Linear Networks (DMED)
Linear Networks is Disney’s domestic and worldwide cable network division, including Disney, ESPN, National Geographic, and the ABC, broadcast television network and eight domestic television stations, and a 50 percent equity stake in A+E Television Networks.
DMED stands for Direct-to-Consumer Marketing.
Disney’s Direct-to-Consumer (DTC) segment includes Disney+, Disney+ Hotstar, ESPN+, Hulu, and Star+, among other streaming services.
In Q1 FY 2022, the DTC segment generated $4.7 billion in revenue, increasing 33.8 percent over the same three-month period. The segment’s operating loss increased to $593 million from $466 million in the last quarter. The direct-to-consumer component contributes 21% of overall sales. 8
DMED: Content Sales/Licensing and Other DMED: Content Sales/Licensing and Other DMED: Content Sales/L
Content Sales/Licensing and Other is Disney’s division that sells film and television content to third-party television and subscription video-on-demand (VOD) services. T
he segment also includes theatrical distribution, home entertainment distribution, such as DVD and Blu-ray, music distribution, staging and licensing of live entertainment events on Broadway and around the world, post-production services through Industrial Light & Magic and Skywalker Sound, and a 30% stake in Tata Sky Ltd., an India-based operator of a direct-to-home satellite distribution platform.
In Q1 FY 2022, the Content Sales/Licensing and Other segment generated $2.4 billion in sales, up 42.9 percent from the previous quarter. The part reported a $98 million operational loss, a considerable drop from the $188 million operating profit reported before. Content Sales/Licensing and Other section generate 11% of overall revenue.
Parks, experiences, and merchandise from Disney (DPEP)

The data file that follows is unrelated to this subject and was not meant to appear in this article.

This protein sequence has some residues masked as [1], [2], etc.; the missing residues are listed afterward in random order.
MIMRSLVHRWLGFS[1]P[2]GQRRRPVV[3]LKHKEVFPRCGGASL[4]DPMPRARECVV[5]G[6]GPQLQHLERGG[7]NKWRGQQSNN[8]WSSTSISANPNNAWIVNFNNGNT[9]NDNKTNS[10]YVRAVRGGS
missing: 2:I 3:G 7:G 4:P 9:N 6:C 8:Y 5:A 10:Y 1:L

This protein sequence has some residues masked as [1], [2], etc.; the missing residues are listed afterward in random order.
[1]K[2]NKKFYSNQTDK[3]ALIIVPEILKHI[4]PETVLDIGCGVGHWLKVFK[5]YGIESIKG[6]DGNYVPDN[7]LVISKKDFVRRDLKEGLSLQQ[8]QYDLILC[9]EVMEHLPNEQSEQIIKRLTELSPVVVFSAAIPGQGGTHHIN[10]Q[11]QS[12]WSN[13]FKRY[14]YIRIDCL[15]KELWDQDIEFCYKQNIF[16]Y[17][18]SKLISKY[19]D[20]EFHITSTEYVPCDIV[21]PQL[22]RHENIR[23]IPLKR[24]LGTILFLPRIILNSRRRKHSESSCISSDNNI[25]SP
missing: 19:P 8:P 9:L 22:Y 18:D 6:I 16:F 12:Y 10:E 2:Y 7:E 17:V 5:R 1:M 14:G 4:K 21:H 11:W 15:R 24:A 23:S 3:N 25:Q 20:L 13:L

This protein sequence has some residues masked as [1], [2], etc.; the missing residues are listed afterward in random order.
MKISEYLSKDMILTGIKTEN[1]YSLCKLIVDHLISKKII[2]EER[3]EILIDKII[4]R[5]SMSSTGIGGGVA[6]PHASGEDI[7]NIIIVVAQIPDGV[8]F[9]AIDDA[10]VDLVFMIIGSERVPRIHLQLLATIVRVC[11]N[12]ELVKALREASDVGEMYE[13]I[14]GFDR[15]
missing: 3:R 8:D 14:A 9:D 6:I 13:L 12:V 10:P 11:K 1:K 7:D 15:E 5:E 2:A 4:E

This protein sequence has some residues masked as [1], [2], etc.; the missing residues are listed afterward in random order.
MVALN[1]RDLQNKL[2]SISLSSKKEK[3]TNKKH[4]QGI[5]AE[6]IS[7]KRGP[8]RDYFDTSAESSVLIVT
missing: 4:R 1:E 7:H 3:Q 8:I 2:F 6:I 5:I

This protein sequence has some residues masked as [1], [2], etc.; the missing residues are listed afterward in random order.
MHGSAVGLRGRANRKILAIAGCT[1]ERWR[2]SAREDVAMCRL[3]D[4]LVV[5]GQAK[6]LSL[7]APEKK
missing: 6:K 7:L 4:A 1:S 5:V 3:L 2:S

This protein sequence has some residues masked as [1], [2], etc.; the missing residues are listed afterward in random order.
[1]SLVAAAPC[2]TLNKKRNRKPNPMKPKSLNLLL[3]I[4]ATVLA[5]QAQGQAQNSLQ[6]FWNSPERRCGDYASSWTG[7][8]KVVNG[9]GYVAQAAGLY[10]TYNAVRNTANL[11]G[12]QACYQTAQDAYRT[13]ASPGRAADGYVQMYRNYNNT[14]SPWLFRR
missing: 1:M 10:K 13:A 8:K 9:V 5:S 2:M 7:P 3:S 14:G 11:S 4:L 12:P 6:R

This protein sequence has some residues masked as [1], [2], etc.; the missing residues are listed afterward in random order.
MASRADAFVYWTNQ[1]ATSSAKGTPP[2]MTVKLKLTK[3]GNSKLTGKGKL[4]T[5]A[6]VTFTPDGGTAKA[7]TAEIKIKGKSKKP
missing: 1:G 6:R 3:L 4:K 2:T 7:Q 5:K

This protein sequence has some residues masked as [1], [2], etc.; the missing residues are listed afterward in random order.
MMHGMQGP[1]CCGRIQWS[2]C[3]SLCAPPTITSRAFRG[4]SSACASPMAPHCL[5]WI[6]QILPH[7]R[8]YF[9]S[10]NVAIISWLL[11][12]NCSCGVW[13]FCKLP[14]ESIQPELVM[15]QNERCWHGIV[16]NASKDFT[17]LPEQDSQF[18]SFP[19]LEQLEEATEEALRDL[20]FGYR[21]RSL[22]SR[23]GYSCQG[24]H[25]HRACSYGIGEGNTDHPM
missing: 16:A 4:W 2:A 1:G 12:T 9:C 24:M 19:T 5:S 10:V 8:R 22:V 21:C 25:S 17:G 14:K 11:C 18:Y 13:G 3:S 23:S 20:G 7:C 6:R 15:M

The theme parks and resorts in Florida, California, Hawaii, Paris, Hong Kong, and Shanghai make up Disney’s Parks, Experiences, and Products sector. There’s also a cruise line and a vacation club. Theme park admissions, food, beverages, various products, resort and vacation stays, and royalties from licensing intellectual assets are the primary sources of revenue.
The Parks, Experiences, and Products segment brought in $7.2 billion in Q1 FY 2022, up 101.6 percent from the previous quarter. The division generated $2.5 billion in operating profits, a significant improvement above the $119 million operating deficit in Q1 FY 2021. The division generates approximately 33% of Disney’s total revenue and 62% of operating profitability.
Intersegment transactions are included in the segment revenue and operating income data in the above breakdowns and pie charts.
Recent Disney Developments
According to experts, Disney has hired one of its executives to manage its metaverse strategy on February 15, 2022. Mike White, an official in the company’s Media and Entertainment Distribution department, has been named senior vice president of Next Generation Storytelling and Consumer Experiences by Chief Executive Officer (CEO) Bob Chapek. White will design the customer experience for Disney’s upcoming metaverse in his new post.
The outstanding performance of Disney’s DTC business was emphasized in the company’s fiscal Q1 earnings report, which was released on February 9, 2022. Total subscriptions to Disney+, ESPN+, and Hulu increased 34.2 percent year over year to 196.4 million. At the end of the quarter, Disney+ had 129.8 million subscribers, up 36.8% year over year.